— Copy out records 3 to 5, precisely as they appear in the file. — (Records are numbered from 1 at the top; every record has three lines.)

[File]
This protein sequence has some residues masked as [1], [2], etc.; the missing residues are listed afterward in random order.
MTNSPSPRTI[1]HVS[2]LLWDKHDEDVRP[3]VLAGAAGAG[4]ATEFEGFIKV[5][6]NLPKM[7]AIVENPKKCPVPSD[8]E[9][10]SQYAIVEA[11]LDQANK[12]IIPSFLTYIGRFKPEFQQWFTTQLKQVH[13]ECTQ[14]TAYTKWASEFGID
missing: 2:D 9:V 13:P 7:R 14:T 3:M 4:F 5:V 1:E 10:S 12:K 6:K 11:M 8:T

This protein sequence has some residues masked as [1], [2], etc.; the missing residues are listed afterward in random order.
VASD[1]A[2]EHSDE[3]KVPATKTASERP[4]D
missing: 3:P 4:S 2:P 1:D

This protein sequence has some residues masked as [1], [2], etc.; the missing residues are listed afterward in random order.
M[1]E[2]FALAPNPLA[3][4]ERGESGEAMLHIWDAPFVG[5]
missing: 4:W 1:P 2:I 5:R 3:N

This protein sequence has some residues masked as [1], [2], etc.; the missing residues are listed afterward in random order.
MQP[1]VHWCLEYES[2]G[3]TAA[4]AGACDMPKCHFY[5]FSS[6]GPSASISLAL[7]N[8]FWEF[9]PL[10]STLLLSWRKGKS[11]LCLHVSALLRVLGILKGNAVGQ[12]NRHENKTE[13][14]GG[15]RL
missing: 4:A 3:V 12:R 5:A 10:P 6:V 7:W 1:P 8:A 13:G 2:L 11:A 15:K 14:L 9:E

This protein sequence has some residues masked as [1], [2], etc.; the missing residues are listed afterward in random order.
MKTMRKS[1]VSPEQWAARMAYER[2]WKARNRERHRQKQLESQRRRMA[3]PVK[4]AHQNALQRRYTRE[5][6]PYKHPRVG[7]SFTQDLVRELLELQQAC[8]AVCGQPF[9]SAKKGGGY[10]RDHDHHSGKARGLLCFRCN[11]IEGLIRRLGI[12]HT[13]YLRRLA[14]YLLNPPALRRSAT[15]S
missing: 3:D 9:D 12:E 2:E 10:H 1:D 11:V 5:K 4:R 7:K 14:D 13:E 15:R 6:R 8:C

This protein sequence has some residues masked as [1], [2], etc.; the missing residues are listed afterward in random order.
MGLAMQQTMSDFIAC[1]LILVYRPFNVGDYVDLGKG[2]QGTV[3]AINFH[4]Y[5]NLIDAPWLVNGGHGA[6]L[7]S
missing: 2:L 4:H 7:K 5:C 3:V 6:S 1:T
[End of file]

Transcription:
This protein sequence has some residues masked as [1], [2], etc.; the missing residues are listed afterward in random order.
M[1]E[2]FALAPNPLA[3][4]ERGESGEAMLHIWDAPFVG[5]
missing: 4:W 1:P 2:I 5:R 3:N

This protein sequence has some residues masked as [1], [2], etc.; the missing residues are listed afterward in random order.
MQP[1]VHWCLEYES[2]G[3]TAA[4]AGACDMPKCHFY[5]FSS[6]GPSASISLAL[7]N[8]FWEF[9]PL[10]STLLLSWRKGKS[11]LCLHVSALLRVLGILKGNAVGQ[12]NRHENKTE[13][14]GG[15]RL
missing: 4:A 3:V 12:R 5:A 10:P 6:V 7:W 1:P 8:A 13:G 2:L 11:A 15:K 14:L 9:E

This protein sequence has some residues masked as [1], [2], etc.; the missing residues are listed afterward in random order.
MKTMRKS[1]VSPEQWAARMAYER[2]WKARNRERHRQKQLESQRRRMA[3]PVK[4]AHQNALQRRYTRE[5][6]PYKHPRVG[7]SFTQDLVRELLELQQAC[8]AVCGQPF[9]SAKKGGGY[10]RDHDHHSGKARGLLCFRCN[11]IEGLIRRLGI[12]HT[13]YLRRLA[14]YLLNPPALRRSAT[15]S
missing: 3:D 9:D 12:E 2:E 10:H 1:D 11:V 5:K 4:R 7:K 14:D 13:E 15:R 6:R 8:C